Lectionary for Aug 30, 2020
Thirteenth Sunday after Pentecost
Jeremiah 15:15-21; Psalm 26:1-8;
Romans 12:9-21; Matthew 16:21-28

Do you ever have the feeling that something makes little sense but works out so well that it must be from God? As an example, after I finished university undergrad, absolutely none of my plans worked, so I joined the Peace Corps. The skills and languages I learned there have paved the way for the rest of my career. And then after I finished the Peace Corps, I foolishly moved to a town where I knew almost no one and had few prospects. But, while walking around in a lonely funk, I stumbled into an ELCA church (for the first time!). There I met my future sister-in-law, who would introduce me to my partner.

God used less than ideal situations, which I thought were going horribly, to bring tremendous blessing and to move my life forward. I think that is what is going on with Peter and Jesus this week in the Gospel of Matthew.

The context of the region of Caesarea Philippi, the site of a cultic shrine at one of the many “Gates of Hades” in the ancient world, is phenomenally important for understanding the exchange between Jesus and his chief disciple. Last week we talked about how, at Caesarea Philippi, people were engaged in physically degrading worship, begging their temporarily dead gods to return from the underworld to prolong their lives. Peter confessed that Jesus was the anointed one, the “Son of the Living God,” to remind himself, the other disciples and Jesus that the Jewish messiah had nothing to do with this counterfeit worship of dying Greco-Canaanite gods who needed to be awaken from their deathly slumber. In response, Jesus told Peter that his community would be advancing against the Gates of Hades to mount a raid into the lands of death to free people from the bonds of death.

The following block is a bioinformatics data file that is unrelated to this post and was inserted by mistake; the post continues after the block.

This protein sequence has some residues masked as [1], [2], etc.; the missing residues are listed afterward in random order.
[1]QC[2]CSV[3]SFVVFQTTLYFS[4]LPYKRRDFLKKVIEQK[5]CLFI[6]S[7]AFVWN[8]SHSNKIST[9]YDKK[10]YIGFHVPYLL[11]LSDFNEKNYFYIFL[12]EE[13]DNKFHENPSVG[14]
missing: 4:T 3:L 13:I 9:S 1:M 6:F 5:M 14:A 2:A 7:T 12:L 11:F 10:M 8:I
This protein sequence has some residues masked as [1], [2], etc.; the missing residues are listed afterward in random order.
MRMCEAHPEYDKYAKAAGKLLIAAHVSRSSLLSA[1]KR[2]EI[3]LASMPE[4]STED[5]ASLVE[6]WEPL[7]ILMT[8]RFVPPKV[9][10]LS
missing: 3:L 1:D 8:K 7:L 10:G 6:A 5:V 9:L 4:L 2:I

The people worshiping at Paneas prayed only to be spared death for another year. Jesus promised to raise those who have already died! The disciples must have been thrilled with Jesus’ promise. But as we will see, Peter was disgusted by how Jesus would carry out that promise.

We must be willing to sacrifice personally in order to love God and love others.

Immediately after Jesus told his disciples that his community would be built on the rock above Caesarea Philippi and that they would successfully raid the Gates of Hades, he began telling them how he would go to Jerusalem, be killed and be raised on the third day. Peter, standing close to where people worshiped gods who temporarily sojourned into the lands of the dead, took Jesus aside and rebuked him. Of course, Peter loved Jesus and didn’t want him to die. But the private rebuking, I think, had everything to do with Peter being offended at how closely what Jesus was describing sounded like what the pagans were doing.

Jesus, of course, saw the greatest difference. He would raid sin and death to rescue humans—not make his followers beg for their lives from a god they could not be sure was alive or dead. Peter was truly thinking about human things—perverse worship of other gods—rather than what God was doing (Matthew 16:23).

To make his point, Jesus immediately contrasted the worship at Paneas with the kingdom of heaven in the hearing of his disciples (Matthew 16:24) and the crowd worshiping at Paneas (Mark 8:34). Jesus said that those who would follow him need to be willing to lose their lives—indeed, to take up their Roman crosses and assist in their own demise (24). Being occupied with preservation of one’s own way of life and comfort is antithetical to what Jesus proposes here. We must be willing to sacrifice personally in order to love God and love others.

Jesus went even further and laid down a stark challenge to those screaming and begging for their lives with faulty worship: some of those standing there (his disciples) wouldn’t taste death before they saw the Human One coming with the kingdom (Matthew 16:28). For people who were begging temporarily dead gods for a bit more life, Jesus’ words were especially good news.

In this scene, charged with anxiety about how to avoid death, Jesus says the people were after the wrong thing. Even if one gains the whole world, she is still going to die. However, instead of seeking after that which makes us feel safe, Jesus says we should follow him and be willing to live self-sacrificially. In giving up our lives to love God and love our neighbors, we find that Jesus has already saved us from death’s curse.

Cory Driver
Cory Driver is a minister of word and service, and the director of the Transformational Leadership Academy in the Indiana-Kentucky Synod. He earned his doctorate in Jewish religious cultures from Emory University, Atlanta. Cory lives with his family in Indianapolis.

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